Major cloud service providers tend to focus on the infrastructure level and creating services that cover a broad spectrum of use cases. The nuanced requirements of companies inevitably would create gaps in their service lineup allowing premium services to focus on these specific needs. As more companies realize that shifting to a cloud infrastructure may not be as straightforward as tapping a major provider, they will ultimately be drawn towards these niche players that could offer them convenience and solutions to their problems.

  2. #2
    WHT-BR Top Member
    Data de Ingresso
    Dec 2010

    Why Adoption of Public Cloud Won’t Exceed 17% of IT Demand by 2022

    Mark Thiele
    October 3, 2017

    There are over 300 hyperscale data centers in the world, with more being added every month. Each hyperscale facility is estimated to have between 50,000 and 80,000 physical servers. The numbers alone should provide significant shock value, but when considered in combination with compound growth, Jevons paradox and new technology trends, it should really start to blow your mind.

    We read and hear a broad spectrum of data points and opinions on what the future might be for colocation growth or how much of the infrastructure market will be in public cloud. What we don’t see or hear is what the growth looks like and what the reality of market dynamics, current IT trends and simple capacity management issues might mean to how we grow.

    The Cloud Service Providers (CSPs) can’t build fast enough

    The CSPs are some of the premier data center designers and builders in the world. They have teams larger than many mid-sized companies just working on the creation of new data center capacity. In fact, many of the larger wholesale colocation companies and even some retail ones are used by the CSPs as outsourced just-in-time capacity.

    The law of numbers is both awesome and scary at the same time. Consider that our major cloud providers have roughly 13.65 million servers globally (AWS, Azure, Alibaba, Baidu, NTT, etc.).* The expectation of continued server growth is that there is a close correlation between revenue growth and the size of the infrastructure. I’ve decided for this article to use 25 percent CAGR for all cloud providers through 2022, even though Amazon (AWS) reported growth of 43% in Q1 2017.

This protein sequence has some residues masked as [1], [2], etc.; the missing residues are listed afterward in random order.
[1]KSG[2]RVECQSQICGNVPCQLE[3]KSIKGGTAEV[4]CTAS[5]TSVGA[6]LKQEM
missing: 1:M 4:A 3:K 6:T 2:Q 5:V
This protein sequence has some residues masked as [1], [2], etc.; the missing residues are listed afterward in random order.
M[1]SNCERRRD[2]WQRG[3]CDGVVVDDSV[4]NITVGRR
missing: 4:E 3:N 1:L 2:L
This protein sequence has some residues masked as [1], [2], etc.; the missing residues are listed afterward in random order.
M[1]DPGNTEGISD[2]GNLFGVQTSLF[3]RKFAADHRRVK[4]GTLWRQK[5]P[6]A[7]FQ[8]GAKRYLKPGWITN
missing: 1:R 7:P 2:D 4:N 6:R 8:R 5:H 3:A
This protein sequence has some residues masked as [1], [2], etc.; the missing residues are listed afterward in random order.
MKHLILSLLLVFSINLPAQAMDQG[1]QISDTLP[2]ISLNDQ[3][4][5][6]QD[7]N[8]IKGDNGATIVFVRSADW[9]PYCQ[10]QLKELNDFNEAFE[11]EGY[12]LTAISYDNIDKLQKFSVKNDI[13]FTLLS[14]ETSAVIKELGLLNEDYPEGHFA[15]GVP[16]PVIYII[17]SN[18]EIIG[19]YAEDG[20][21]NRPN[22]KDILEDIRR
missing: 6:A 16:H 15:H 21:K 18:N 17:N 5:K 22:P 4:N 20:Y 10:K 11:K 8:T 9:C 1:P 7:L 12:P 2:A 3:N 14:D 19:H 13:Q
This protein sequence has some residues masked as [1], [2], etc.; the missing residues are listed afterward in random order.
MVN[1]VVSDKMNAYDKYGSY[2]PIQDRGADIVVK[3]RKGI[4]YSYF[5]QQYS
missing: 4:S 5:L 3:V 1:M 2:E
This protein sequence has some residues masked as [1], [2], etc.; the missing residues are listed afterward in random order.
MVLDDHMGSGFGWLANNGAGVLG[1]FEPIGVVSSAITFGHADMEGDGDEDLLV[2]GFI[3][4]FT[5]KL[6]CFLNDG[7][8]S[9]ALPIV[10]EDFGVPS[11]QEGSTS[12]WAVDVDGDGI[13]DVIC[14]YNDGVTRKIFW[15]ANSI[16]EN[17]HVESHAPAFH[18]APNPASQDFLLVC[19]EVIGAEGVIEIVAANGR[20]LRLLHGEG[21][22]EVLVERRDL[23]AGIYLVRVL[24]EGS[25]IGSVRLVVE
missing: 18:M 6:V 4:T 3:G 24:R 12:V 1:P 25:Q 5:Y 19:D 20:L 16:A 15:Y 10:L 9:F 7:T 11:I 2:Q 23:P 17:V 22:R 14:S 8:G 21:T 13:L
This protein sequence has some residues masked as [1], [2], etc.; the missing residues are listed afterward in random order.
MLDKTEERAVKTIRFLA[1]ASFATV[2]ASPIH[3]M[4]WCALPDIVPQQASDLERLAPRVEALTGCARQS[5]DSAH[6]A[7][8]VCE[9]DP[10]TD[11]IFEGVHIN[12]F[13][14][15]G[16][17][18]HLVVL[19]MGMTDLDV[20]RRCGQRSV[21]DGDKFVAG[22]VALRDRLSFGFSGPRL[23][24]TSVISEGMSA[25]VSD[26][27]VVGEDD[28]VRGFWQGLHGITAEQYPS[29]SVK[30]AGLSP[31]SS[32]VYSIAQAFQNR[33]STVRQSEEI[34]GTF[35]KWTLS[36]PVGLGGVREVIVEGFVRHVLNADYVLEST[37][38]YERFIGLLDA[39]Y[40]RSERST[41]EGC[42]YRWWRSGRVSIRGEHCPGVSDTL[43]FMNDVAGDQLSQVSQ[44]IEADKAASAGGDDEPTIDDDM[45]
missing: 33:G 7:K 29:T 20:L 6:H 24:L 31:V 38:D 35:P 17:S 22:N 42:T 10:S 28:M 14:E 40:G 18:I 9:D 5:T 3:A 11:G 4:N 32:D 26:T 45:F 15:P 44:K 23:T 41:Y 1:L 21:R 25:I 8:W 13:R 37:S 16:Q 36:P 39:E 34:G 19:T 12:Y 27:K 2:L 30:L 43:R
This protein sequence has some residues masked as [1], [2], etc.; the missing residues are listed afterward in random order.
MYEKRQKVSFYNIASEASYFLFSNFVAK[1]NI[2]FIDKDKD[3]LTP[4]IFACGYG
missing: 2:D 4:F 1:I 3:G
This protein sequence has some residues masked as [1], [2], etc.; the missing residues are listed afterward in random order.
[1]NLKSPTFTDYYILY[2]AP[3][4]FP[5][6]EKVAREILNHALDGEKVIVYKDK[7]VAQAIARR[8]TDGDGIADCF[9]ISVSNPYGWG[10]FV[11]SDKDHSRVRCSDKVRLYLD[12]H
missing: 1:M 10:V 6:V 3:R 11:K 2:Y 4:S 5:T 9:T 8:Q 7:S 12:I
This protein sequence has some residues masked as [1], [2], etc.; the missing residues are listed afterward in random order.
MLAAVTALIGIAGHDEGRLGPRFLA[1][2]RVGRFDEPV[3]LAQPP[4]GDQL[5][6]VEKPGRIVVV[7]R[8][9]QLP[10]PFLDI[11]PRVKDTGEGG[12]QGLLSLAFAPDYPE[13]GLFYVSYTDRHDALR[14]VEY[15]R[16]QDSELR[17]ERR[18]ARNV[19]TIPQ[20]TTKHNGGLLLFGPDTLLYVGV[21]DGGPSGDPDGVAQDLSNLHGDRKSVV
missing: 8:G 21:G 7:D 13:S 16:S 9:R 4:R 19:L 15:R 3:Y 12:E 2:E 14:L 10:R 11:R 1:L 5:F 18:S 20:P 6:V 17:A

Although I don’t have an exact figure, my industry experience combined with conversations with luminaries like Derek Collison, CEO of Apcera (@derekcollison), Tim Crawford, CIO advisor at AVOA (@tcrawford) and other senior execs from the CSPs who can’t be named, I believe that current market penetration for CSPs is roughly 10 percent of the Total Addressable Market (TAM). Assuming 10 percent market penetration of public cloud is correct, it would mean there are approximately 136.5 million servers in use globally. Keep in mind that the CSPs generally use their server resources much more efficiently than enterprises do, so it’s possible there are more like 160 million+ servers in the world.

    *Lydia Leong of Gartner estimates between 50k & 80k servers in each hyperscale facility. With 300 facilities at an average use of 70% capacity and an average max capacity of 65k servers, that makes 13,650,000 servers (65k x 300) x .70

    What are some of the drivers for this growth in CSPs & colocation?

    A not insignificant portion of growth in the CSPs has been net new. Many of these new workloads belong to new startups, but a big portion belong to new opportunities associated with the many trends happening in the technology market right now. So, we have a combination effect of Jevons Paradox on the increased use of IT due to more efficient and cost effective acquisition and the reality that many CIOs see the value of having ITaaS.

    Trends that are likely to have significant impact on IT demand over the next 5 years

    Artificial Intelligence (AI/ML)

    • You can’t read three technology articles without running into an article involving AI. As cost of infrastructure goes down and the capability of solutions improve, the growth of AI will only accelerate. It’s safe to say that few functions in the modern world are safe from AI.
    • I see AI driving many new business models that would otherwise not have been feasible (growth of overall IT demand), but I also expect that though AI created efficiencies many legacy systems will be replaced/retired. The net effect is likely to be more IT overall, but not necessarily a massive increase.

    Virtual Reality (VR)

    • Like AI there are an endless set of opportunities for VR. Customer interactions, travel, scenario planning, construction, manufacturing, gaming, etc. VR, like AI, will likely displace many current systems, but there will also be a very large number of net new applications that there is no existing (however inefficient) substitute for.

    Internet of Things (IoT) in all it various forms